Thursday, January 10, 2013

Thank God for the web

Sometimes it's humbling to be connected in the blogisphere. It makes me eat my words, and not merely words I've spoken, though I've been vociferous enough in the last decade and a half about how virtual relationships are no substitute for in-person ones, how the internet would be the great destruction of community. Given time, I could lay my hands on a paper these very fingers and this very brain wrote in seminary about this topic, for a class called Christ and Culture, if I remember correctly. And, to tell you the truth, no one on earth can convince me that face-time, skyping, cell-phoning, texting, instant-messaging, 'talking' on facebook, and comments on blogs will change my fundamental belief that we were made for side-by-side, face-to-face relationships, where one can touch and hug and simply be with each other.

However--and this is a HUGE however for me--lately I've realized how blind I've been to the wealth of relationships possible with people all over the globe because of technology. The other day I was doing a little research on an ancestor who was born in Bern (or Berne), Switzerland in the early 1700s. He married a girl who came from the village of Eptigen, a picturesque dot on the map of only 500 or so people even today.  That village is an hour north of Bern, thus begging the question of how these two people happened to meet. What takes an hour by car now would have been a very long journey then. Almost beyond the reach of one's world.  But Frederich Schwander did meet his Katerina, married her, journeyed to America, and began a family that would someday bring me and my children into the world.

My point, though, is that most of the world through most of history has been isolated from each other for long periods of time. The notion of instant communication began in my grandparents' lifetimes, and easy travel in my parents'. The computer was born during my youth and the cell-phone, the internet, and everything with it, only since my children have been alive. Do we ever stop for a single moment and think of how very profound it all is--how we live, how we keep in touch, how we can be in relationship with anyone on this planet as long as they have the technology we have? Or have we begun to take such immediacy for granted?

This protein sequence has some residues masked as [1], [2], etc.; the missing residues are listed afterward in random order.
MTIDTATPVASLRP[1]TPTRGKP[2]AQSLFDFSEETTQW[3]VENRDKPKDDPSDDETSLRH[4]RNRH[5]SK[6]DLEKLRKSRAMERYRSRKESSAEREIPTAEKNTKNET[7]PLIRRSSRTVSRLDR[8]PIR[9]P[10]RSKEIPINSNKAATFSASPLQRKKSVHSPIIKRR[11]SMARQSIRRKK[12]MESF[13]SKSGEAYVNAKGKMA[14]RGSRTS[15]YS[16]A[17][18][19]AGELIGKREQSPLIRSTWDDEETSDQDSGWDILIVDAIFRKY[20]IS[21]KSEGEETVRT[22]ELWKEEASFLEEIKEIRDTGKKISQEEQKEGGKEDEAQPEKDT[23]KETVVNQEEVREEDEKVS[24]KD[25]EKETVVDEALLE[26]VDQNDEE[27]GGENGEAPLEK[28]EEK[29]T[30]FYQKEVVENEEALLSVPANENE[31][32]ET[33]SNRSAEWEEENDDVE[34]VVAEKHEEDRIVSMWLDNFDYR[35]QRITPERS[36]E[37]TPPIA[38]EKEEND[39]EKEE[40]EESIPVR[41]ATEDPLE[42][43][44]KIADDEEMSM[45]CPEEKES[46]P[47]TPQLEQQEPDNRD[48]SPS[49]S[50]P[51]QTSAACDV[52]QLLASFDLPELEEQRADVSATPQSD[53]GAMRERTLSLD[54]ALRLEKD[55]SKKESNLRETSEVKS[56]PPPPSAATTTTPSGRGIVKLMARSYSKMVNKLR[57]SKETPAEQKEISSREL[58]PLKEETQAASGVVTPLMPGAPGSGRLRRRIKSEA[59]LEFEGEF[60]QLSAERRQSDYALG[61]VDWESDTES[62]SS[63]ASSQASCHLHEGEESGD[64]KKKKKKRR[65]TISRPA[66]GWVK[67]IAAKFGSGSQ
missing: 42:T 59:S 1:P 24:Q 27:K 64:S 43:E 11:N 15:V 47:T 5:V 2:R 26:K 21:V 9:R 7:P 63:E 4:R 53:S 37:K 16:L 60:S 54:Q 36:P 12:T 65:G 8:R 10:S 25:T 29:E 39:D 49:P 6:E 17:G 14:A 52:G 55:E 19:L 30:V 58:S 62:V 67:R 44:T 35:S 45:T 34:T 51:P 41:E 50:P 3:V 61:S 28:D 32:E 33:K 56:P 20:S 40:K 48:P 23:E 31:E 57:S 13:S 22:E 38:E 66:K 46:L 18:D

Today alone I texted my brother who works in Bradskt, Russia, wrote an email to a family friend in New Zealand, commented on the blogs of friends from Australia to Florida to Finland to Africa. And feel connected with each of them. In very real ways.

And I'm humbled by that. I can hardly believe how wrong I was. I care greatly for these people. Even those I wouldn't recognize if I ran into them on the street are true friends to me. As close as if we broke bread together all the time. As if I could really lift their burdens for a while so they could have a rest.

Because, you know, I can.

And that's because, after all, God isn't local. I don't know why I forget this, but He isn't confined to time and place. And my prayers leap across time-zones as quickly as they reach toward heaven. They reach through the computer, through the microwaves or beta-waves or sound barriers or whatever it is that makes these wireless computers connect us to each other.  Of course, it's Him working as much as anything, when I'm asking Him to intervene in lives I really know very little about. He touches with familiarity what I can only pray, and He doesn't care what means I have for knowing what/how to pray. And that's the most amazing thing about this beautiful connection we have via the net.

I am so glad to be living now, to be in contact with such a diverse and spread-out community, and to be His instrument of prayer. "In my own little corner, in my own little room," as Cinderella sings (in Rogers and Hammerstein's version) He hears me, and does whatever He's asked to do. This is a privilege not afforded to my ancestors, cloistered as they were in smaller worlds.
So, tonight, as I pray for these people--for RWC, for P and D and K and K and M and all the others--I also thank Him for for the glory of virtual relationships.

Hmm, wonder if I should go back and revise that paper. And if I did, would I still get the A?


E said...

This is a topic that has come up in school for me as well. We (and by we, I mean society) like to characterize things as good or bad. But isn't it how we use these things that matter? There is nothing inherently good or bad about the internet. The user and application decide its function.

Pamela M. Steiner said...

I've been thinking about these things as well. I'm glad I read your thoughts on this before I wrote have helped me see the "bigger picture" more clearly!

Kristina said...

I have been blessed by people on the internet (including you). I think you're right though--we are made for face-to-face.